Despite the fact that these Situational Applications are not strategic they do have to be properly controlled. That means they have to be compliant, auditable, recorded and controlled. Furthermore there is every possibility that they will have to be fully integrated into some “on premise” applications or even outsourced processes – therefore they need to show proper and full corporate governance. For most, deploying these applications in the cloud is too radical unless they can be properly controlled and managed. Furthermore even though they do not involve large IT investment or involvement they cannot be allowed to flaunt corporate standards – building situational applications based on proper process control in the cloud is by far and away the only way to do it.

Fig 1. Typical Cloud/On Premise set up

The above diagram illustrates the promise of the cloud in two areas; Service/App Cloud and the Infrastructure Elasticity Cloud. At the Service /App Cloud the promise is that the Cloud will deliver Business Driven Value, a subscription model based on either “Pay as you Use” or through subsidy and the ability to outsource costs and or troubles. At the Infrastructure Cloud the promise is that the Cloud will deliver Capacity as needed, a usage model based on “Pay as you Grow” and the ability to outsource costs and or troubles.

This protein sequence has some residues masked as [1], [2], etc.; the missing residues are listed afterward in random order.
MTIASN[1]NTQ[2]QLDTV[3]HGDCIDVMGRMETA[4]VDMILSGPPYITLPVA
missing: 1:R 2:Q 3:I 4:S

In addition the organization will require access to On-premise Enterprise applications such as SAP, Oracle etc and these will be accessed through both Private and Public Business Application Clouds. The combination of the high availability of Cloud infrastructure at a low cost and innovative Cloud services means that the organization needs an Assembly and Orchestration layer in the Cloud to fully deliver useful business advantages.

Benefits of this approach to the business users:

  1. No significant IT investment
  2. Low start up cost
  3. Addresses annoying needs in a controlled way
  4. All Operational expenditure – no capital outlay
  5. Solutions are compliant with corporate standards of governance